Friday, August 27, 2010

Northern California Judge Dismisses Truth in Lending Act Case against Wells Fargo

Sometimes, things in California or in the Ninth Circuit are different than they would be anywhere else in the country. This is one of those cases.

Under the Truth in Lending Act, "when a loan made in a consumer credit transaction is secured by the borrower's principal dwelling, the borrower may rescind the loan agreement if the lender fails to deliver certain forms or to disclose important terms accurately." Beach v. Ocwen Federal Bank. The various district courts are conflicted on the precise meaning of Beach. The majority view is that when the borrower does not receive certain forms or important terms of the loan there is a three-year statute of limitation for the borrower to rescind or back out of the agreement. The view held by three District Courts in the Ninth Circuit is that the borrower has three years to tell the lender that he wants to back out of the loan, and, if things don't work out he can later file a lawsuit to get out of the loan.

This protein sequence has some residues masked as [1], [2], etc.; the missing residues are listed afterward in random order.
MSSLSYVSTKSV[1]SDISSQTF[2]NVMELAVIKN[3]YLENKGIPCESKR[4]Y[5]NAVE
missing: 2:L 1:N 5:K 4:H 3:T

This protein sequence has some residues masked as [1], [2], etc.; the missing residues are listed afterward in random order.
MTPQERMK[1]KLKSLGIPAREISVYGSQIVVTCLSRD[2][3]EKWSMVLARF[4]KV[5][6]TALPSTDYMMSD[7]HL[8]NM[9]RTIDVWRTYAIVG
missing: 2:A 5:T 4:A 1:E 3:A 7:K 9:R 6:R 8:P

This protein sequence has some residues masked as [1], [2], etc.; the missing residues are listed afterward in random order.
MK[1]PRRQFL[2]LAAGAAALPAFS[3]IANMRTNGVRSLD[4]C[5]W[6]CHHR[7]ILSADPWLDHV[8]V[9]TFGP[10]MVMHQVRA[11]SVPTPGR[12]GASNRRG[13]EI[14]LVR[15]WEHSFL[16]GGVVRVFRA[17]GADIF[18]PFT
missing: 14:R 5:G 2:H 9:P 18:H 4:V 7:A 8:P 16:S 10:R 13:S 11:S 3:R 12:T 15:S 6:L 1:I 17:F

Magistrate Laurel Beeler adopts the Ninth Circuit view in Briosos v. Wells Fargo Bank. In this case Fernando Briosos's partner dies and he wants to retitle their joint property into his name. According to the complaint, Wells Fargo tells him (falsely) that the only way he can do that is by refinancing his mortgage. Fernando says he never receives the paperwork, wants to rescind the loan and collect damages for fraud.

Wells Fargo argues that even assuming he has a claim, Fernando must allege that he is able to complete his side of the rescission, that is, returning the money that Wells Fargo loaned him. Judge Beeler dismissed the complaint to give Fernando a chance to show that he could do that.

Fraud is hard to allege and harder to prove. Fraud requires 1) a misrepresentation 2) with knowledge of its falsity 3) intent to defraud 4) justifiable reliance and 5) resulting damage. At the pleading stage the defrauded person must provide the who, what, where, when, why and how of each situation such that it explains these elements. Here, the who is missing and Judge Beeler dismissed the complaint with an opportunity for Fernando to amend it, filling in the blank.

The Case is Briosos v. Wells Fargo Bank.  No. C 10-02834 and the opinion is below the jump.

Here is the opinion:

Briosos v. Wells Fargo MTD

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